Toyota announced today that it has reached a settlement with the Attorneys General of 29 states and one US territory that will resolve their complaints relating to recalls performed by the automaker from 2005-2010, including those related to sticky accelerators and malfunctioning floor mats that may have contributed to cases of unintended acceleration.

The settlement includes a payout of $29 million to be divided among the states and US territory, as well as a commitment from Toyota "to take steps to make vehicle information more easily accessible to consumers to help them operate their vehicles safely and make more informed choices." The settlement also has Toyota continuing its rapid-response service teams and quality field offices that were put in place shortly after the largest of the recalls from 2010, as well as a "range of customer care amenities for owners of vehicles subject to certain recalls," though the press release below isn't specific about what those amenities might be.

This settlement marks the second major step in the last few months that Toyota has taken to settle legal disputes surrounding the unintended acceleration recalls, the first being a $1.4 billion settlement to address economic loss suffered by owners of current and past Toyota vehicles that may have lost value on account of these recalls.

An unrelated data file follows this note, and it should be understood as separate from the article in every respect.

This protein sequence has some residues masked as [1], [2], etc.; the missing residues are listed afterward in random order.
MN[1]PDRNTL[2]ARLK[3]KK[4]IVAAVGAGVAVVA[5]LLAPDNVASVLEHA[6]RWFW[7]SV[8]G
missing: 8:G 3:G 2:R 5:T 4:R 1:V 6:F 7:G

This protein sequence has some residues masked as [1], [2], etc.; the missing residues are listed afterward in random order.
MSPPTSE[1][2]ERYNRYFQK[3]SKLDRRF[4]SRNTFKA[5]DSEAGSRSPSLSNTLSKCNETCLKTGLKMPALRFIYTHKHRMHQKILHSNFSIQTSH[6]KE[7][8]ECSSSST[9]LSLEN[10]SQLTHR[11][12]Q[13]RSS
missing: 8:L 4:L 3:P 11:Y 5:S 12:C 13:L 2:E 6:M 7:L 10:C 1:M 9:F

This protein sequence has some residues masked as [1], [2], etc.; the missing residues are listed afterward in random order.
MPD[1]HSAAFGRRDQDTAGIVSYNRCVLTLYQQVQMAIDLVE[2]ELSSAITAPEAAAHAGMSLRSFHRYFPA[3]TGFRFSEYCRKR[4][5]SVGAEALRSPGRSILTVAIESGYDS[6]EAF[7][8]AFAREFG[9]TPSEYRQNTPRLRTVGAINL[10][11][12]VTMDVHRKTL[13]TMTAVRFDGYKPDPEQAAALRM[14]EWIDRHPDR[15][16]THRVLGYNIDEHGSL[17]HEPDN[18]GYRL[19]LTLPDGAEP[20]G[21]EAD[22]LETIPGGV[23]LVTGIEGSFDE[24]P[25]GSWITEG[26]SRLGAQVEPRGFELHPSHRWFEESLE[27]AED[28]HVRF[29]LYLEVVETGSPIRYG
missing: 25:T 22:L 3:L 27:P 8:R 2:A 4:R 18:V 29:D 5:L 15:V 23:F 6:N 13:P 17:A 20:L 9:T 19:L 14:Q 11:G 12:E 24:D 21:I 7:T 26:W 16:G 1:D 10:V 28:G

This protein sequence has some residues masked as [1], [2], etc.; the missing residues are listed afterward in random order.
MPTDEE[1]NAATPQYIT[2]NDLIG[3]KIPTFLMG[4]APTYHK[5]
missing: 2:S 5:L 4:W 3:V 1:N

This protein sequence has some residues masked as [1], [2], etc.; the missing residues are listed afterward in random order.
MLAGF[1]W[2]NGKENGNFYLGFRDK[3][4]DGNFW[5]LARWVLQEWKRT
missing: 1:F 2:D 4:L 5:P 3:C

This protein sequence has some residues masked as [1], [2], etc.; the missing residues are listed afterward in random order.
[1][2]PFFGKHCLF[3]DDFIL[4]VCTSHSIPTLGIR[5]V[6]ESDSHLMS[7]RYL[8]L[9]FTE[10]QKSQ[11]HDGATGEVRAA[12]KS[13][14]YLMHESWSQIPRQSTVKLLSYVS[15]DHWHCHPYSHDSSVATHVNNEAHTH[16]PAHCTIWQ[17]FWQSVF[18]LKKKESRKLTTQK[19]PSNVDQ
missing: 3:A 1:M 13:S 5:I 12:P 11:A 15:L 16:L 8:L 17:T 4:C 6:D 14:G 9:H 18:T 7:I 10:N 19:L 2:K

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Toyota Resolves U.S. State Attorneys General Inquiry, Commits to Extend and Expand 'Customer-First' Initiatives

NEW YORK, NY February 14, 2013 – Toyota Motor North America announced today that it has reached a settlement agreement with the Attorneys General of 29 states and one U.S. territory to resolve issues related to recalls conducted by the company from 2005 to 2010.

In response, Christopher P. Reynolds, group vice president and general counsel, Toyota Motor Sales, U.S.A, and chief legal officer, Toyota Motor North America, said:

"Resolving this inquiry is another step we are taking to turn the page on legacy issues from Toyota's past recalls in a way that benefits our customers. Immediately after this inquiry was launched in 2010, Toyota began cooperating fully with the Attorneys General and implementing 'customer-first' initiatives to address their concerns and those of our customers. Today, we are pleased to have reached a cooperative agreement that reflects the commitment of Toyota's 37,000 North American team members to put customers first in everything we do."

In the agreement, Toyota has committed to take steps to make vehicle information more easily accessible to consumers to help them operate their vehicles safely and make more informed choices. Toyota also agreed to continue other customer-focused initiatives, including its rapid-response service teams, its expanded network of product quality field offices across the U.S., and a range of customer care amenities for owners of vehicles subject to certain recalls.

As part of this settlement, which the company announced the TMC Board had approved in December 2012, Toyota will pay $29 million, to be divided among the states and the territory participating in the agreement.